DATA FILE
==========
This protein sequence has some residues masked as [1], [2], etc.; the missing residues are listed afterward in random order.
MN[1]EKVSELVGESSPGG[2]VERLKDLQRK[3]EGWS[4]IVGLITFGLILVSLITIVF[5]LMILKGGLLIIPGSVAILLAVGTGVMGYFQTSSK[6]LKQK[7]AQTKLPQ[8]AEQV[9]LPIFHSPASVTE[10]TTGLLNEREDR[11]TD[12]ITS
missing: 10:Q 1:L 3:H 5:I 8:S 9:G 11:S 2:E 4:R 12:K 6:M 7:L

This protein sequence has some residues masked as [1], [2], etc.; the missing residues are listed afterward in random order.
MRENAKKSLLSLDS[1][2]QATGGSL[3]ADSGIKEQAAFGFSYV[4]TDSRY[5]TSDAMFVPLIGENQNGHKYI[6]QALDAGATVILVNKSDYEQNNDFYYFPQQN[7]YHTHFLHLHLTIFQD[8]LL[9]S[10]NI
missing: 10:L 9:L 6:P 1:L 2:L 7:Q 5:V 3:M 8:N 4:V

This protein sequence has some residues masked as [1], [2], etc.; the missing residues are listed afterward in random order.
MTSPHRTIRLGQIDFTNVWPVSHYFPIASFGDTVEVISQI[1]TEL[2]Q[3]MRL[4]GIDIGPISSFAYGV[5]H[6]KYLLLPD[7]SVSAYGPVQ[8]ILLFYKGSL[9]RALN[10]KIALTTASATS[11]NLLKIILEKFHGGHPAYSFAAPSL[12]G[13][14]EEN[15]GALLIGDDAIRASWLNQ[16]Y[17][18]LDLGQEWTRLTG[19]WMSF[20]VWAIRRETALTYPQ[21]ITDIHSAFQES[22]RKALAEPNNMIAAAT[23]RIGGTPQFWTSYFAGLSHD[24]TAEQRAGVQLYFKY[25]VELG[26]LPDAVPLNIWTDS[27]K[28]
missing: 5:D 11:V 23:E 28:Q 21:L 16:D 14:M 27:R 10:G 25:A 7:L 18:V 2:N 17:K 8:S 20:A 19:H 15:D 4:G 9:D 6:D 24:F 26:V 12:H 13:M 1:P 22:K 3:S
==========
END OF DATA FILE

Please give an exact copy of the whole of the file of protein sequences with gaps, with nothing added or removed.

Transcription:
This protein sequence has some residues masked as [1], [2], etc.; the missing residues are listed afterward in random order.
MN[1]EKVSELVGESSPGG[2]VERLKDLQRK[3]EGWS[4]IVGLITFGLILVSLITIVF[5]LMILKGGLLIIPGSVAILLAVGTGVMGYFQTSSK[6]LKQK[7]AQTKLPQ[8]AEQV[9]LPIFHSPASVTE[10]TTGLLNEREDR[11]TD[12]ITS
missing: 10:Q 1:L 3:H 5:I 8:S 9:G 11:S 2:E 4:R 12:K 6:M 7:L

This protein sequence has some residues masked as [1], [2], etc.; the missing residues are listed afterward in random order.
MRENAKKSLLSLDS[1][2]QATGGSL[3]ADSGIKEQAAFGFSYV[4]TDSRY[5]TSDAMFVPLIGENQNGHKYI[6]QALDAGATVILVNKSDYEQNNDFYYFPQQN[7]YHTHFLHLHLTIFQD[8]LL[9]S[10]NI
missing: 10:L 9:L 6:P 1:L 2:L 7:Q 5:V 3:M 8:N 4:V

This protein sequence has some residues masked as [1], [2], etc.; the missing residues are listed afterward in random order.
MTSPHRTIRLGQIDFTNVWPVSHYFPIASFGDTVEVISQI[1]TEL[2]Q[3]MRL[4]GIDIGPISSFAYGV[5]H[6]KYLLLPD[7]SVSAYGPVQ[8]ILLFYKGSL[9]RALN[10]KIALTTASATS[11]NLLKIILEKFHGGHPAYSFAAPSL[12]G[13][14]EEN[15]GALLIGDDAIRASWLNQ[16]Y[17][18]LDLGQEWTRLTG[19]WMSF[20]VWAIRRETALTYPQ[21]ITDIHSAFQES[22]RKALAEPNNMIAAAT[23]RIGGTPQFWTSYFAGLSHD[24]TAEQRAGVQLYFKY[25]VELG[26]LPDAVPLNIWTDS[27]K[28]
missing: 5:D 11:V 23:E 28:Q 21:L 16:D 14:M 27:R 10:G 25:A 7:L 18:V 2:N 17:K 8:S 20:A 19:H 15:D 4:G 9:D 6:D 24:F 26:V 12:H 13:M 1:P 22:K 3:S